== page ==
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Scott Trust Bursary Students 2018-19

Jessica Murray
University of Sheffield
I first became interested in journalism through my work as a Young Reviewer for the Evening Chronicle in Newcastle while studying for my A-Levels, before moving to Leeds to study English Literature at university.

I threw myself into student media, with roles as Lifestyle and Culture Editor and News Editor on the student newspaper, before I was elected by the student population as Editor-in-Chief in my final year. This full-time role saw me producing a 48-page newspaper almost every week during term-time, and discovering the thrill of chasing leads and sources to produce an exclusive front-page splash.

During this time I also completed work placements at The Observer and Sky News, and wrote a bi-weekly column for the Yorkshire Evening Post about student issues in Leeds.

After leaving Leeds, I worked as Digital Editor for Save the Student, writing on student finance and mental health and producing a student money podcast. In my spare time I also wrote theatre reviews for Theatre Bubble and contributed to The Overtake.

Through studying a Journalism MA and NCTJ Diploma at Sheffield University, I hope to become a News Reporter, with particular interests in social justice and mental health.
Gregory Robinson
Goldsmiths College, University of London
I have been interested in pursuing a career in journalism since I was in secondary school. However, after going to university I had somewhat of a cultural shock. I became interested in various issues regarding higher education and class, such as attainment gaps, the number of BAME students attending and dropping out of university and the overall experience of BAME students on campuses. As the only black male student on my course at university I wanted to know how other students felt who were in my position. I wanted to become part of the conversations raised by public figures such as David Lammy. Pursuing a career in journalism became even more pertinent to me following Lammy’s investigation into Oxbridge’s diversity issues.Whilst at university I worked as a news editor for my university’s official student paper. I also became the editor for a magazine which featured art and literature created by BAME students at my university.

In the future I hope to become a journalist that tackles issues faced by BAME individuals, particularly students across the UK. Coming from a single-parent family in East London has given me a unique perspective regarding higher education, the culture on college campuses and how BAME students fit in. I intend to tackle said issues by investigating the intersection between education, politics and culture.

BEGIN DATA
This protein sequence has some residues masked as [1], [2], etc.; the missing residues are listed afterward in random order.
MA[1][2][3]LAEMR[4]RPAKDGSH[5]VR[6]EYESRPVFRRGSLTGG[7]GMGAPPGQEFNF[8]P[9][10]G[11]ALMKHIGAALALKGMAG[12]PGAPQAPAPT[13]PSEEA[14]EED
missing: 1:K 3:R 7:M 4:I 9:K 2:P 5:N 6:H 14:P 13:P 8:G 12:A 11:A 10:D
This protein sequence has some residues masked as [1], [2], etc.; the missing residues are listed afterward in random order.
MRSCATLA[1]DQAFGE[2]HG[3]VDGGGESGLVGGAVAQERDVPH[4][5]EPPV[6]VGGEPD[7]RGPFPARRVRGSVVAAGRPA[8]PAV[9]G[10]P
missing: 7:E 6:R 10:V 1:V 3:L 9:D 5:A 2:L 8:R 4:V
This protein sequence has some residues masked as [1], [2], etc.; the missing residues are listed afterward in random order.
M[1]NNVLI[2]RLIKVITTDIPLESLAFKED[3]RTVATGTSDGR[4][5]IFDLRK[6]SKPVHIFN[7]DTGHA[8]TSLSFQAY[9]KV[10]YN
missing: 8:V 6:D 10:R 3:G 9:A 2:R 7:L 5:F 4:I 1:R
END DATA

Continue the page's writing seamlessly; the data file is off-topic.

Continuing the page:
I am so excited for the future of journalism. It is important to diversify the media to ensure all voices and backgrounds are represented.
Lucy Campbell
City University
I studied for a Master’s in Newspaper Journalism at City University as a Scott Trust Bursary recipient.

I always wanted to be a journalist; when I was little I would present the news to my aunt, signing on as “Lucy, reporting from Baghdad”. I wanted to write and I wanted to help people.

Unable to afford a Master’s after graduating in 2015, I spent three years gaining life experience. I taught children with special educational needs at my secondary school in Harlesden, interned at a political consultancy in Westminster, and worked for the NHS in a GP surgery in Neasden.

Alongside my full-time work I gained newsroom experience. I volunteered as a beauty writer for a digital bridal magazine before securing four weeks at Archant, where I worked on the Brent & Kilburn Times and the Ham & High. There I did my first interviews and broke my first exclusive story. I also spent time each week at UK Tech News writing about the fascinating world of fin-tech and startups.

My experiences working in the public sector and inside the Westminster bubble instilled in me a desire to serve the public by moving into political journalism after I graduate.
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